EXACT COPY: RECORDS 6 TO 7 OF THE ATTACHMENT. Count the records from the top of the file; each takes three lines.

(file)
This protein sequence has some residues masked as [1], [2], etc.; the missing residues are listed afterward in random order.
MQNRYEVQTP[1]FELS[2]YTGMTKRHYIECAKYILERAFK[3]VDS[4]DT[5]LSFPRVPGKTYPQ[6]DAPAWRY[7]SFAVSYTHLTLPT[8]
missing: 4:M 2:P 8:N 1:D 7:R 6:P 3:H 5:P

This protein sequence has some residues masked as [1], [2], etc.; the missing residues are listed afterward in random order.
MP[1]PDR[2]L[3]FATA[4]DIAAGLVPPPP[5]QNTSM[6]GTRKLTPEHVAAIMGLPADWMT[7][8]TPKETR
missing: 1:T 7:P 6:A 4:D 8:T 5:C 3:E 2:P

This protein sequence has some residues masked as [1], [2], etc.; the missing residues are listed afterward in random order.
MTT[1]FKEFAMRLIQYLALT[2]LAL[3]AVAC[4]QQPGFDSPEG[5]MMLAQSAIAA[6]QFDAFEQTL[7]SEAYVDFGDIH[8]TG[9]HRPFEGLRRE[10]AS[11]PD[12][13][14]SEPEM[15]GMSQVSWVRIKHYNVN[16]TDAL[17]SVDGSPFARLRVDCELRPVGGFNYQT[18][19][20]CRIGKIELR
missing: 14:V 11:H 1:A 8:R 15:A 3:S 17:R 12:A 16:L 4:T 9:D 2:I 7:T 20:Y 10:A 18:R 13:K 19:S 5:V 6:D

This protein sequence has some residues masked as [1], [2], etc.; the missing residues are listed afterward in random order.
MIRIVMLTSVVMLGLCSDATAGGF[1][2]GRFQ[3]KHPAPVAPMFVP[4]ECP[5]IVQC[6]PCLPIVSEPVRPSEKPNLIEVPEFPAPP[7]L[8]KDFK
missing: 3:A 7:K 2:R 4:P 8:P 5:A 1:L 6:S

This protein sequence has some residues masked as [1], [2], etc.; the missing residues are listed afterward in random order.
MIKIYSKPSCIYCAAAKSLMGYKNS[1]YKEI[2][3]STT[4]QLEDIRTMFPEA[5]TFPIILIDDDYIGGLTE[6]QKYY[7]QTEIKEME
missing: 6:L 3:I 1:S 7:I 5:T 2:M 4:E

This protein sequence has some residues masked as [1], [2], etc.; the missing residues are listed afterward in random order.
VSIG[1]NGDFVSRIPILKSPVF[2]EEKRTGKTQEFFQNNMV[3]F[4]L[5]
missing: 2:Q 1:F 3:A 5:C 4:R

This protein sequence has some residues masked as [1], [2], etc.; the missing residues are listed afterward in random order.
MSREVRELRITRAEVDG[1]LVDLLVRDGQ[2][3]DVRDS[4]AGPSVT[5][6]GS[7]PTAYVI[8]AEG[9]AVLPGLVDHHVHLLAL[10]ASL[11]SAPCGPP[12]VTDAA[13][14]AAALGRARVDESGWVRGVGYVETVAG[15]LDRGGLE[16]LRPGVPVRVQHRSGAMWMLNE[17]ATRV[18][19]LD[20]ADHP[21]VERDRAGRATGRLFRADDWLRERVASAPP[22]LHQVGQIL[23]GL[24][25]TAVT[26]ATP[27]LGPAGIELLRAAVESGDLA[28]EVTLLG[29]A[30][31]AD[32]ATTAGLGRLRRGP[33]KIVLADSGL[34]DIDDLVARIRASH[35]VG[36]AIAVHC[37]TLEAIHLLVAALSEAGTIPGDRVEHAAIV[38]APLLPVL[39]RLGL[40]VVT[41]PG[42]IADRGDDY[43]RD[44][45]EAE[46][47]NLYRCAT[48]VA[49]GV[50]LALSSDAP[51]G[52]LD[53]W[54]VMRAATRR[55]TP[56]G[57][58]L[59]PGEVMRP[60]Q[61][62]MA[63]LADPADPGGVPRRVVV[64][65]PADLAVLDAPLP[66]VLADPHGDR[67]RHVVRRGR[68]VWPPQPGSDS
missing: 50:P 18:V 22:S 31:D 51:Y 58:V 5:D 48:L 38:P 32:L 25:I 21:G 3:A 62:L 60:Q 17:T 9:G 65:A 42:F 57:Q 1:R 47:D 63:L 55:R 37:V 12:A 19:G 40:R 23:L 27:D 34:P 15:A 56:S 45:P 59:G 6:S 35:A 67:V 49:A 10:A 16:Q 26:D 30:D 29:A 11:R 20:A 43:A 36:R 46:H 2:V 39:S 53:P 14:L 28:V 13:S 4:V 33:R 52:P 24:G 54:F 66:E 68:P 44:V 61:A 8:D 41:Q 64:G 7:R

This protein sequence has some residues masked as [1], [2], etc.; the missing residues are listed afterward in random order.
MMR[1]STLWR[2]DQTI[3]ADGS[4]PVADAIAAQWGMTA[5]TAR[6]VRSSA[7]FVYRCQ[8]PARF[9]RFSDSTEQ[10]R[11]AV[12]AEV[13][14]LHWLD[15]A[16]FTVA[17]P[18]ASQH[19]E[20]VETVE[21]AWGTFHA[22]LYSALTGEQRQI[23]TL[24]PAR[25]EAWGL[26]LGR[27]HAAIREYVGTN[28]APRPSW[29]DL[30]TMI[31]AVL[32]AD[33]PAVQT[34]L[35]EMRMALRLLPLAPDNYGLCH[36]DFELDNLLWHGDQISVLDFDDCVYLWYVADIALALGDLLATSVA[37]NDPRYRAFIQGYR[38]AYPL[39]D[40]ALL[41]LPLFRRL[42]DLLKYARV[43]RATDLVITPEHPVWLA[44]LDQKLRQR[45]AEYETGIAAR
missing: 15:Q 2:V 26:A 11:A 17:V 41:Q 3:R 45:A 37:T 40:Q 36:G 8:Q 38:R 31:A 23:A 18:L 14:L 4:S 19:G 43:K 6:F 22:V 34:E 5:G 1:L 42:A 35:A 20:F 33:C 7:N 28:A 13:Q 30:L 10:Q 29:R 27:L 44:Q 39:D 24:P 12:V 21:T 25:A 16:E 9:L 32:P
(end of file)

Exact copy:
This protein sequence has some residues masked as [1], [2], etc.; the missing residues are listed afterward in random order.
VSIG[1]NGDFVSRIPILKSPVF[2]EEKRTGKTQEFFQNNMV[3]F[4]L[5]
missing: 2:Q 1:F 3:A 5:C 4:R

This protein sequence has some residues masked as [1], [2], etc.; the missing residues are listed afterward in random order.
MSREVRELRITRAEVDG[1]LVDLLVRDGQ[2][3]DVRDS[4]AGPSVT[5][6]GS[7]PTAYVI[8]AEG[9]AVLPGLVDHHVHLLAL[10]ASL[11]SAPCGPP[12]VTDAA[13][14]AAALGRARVDESGWVRGVGYVETVAG[15]LDRGGLE[16]LRPGVPVRVQHRSGAMWMLNE[17]ATRV[18][19]LD[20]ADHP[21]VERDRAGRATGRLFRADDWLRERVASAPP[22]LHQVGQIL[23]GL[24][25]TAVT[26]ATP[27]LGPAGIELLRAAVESGDLA[28]EVTLLG[29]A[30][31]AD[32]ATTAGLGRLRRGP[33]KIVLADSGL[34]DIDDLVARIRASH[35]VG[36]AIAVHC[37]TLEAIHLLVAALSEAGTIPGDRVEHAAIV[38]APLLPVL[39]RLGL[40]VVT[41]PG[42]IADRGDDY[43]RD[44][45]EAE[46][47]NLYRCAT[48]VA[49]GV[50]LALSSDAP[51]G[52]LD[53]W[54]VMRAATRR[55]TP[56]G[57][58]L[59]PGEVMRP[60]Q[61][62]MA[63]LADPADPGGVPRRVVV[64][65]PADLAVLDAPLP[66]VLADPHGDR[67]RHVVRRGR[68]VWPPQPGSDS
missing: 50:P 18:V 22:S 31:D 51:Y 58:V 5:D 48:L 38:P 32:L 25:I 21:G 3:A 62:L 60:Q 17:T 9:G 65:A 42:F 57:Q 1:R 47:D 63:L 55:R 37:V 12:A 19:G 40:R 23:L 27:D 34:P 15:A 56:S 45:P 59:G 6:S 35:A 67:V 49:A 10:A 16:Q 26:D 30:D 29:A 11:R 20:A 43:A 36:R 46:H 2:V 39:S 53:P 14:L 28:V 13:S 4:V 33:R 52:P 24:G 54:F 66:E 68:P 44:V 61:A 8:D 41:Q 64:G 7:R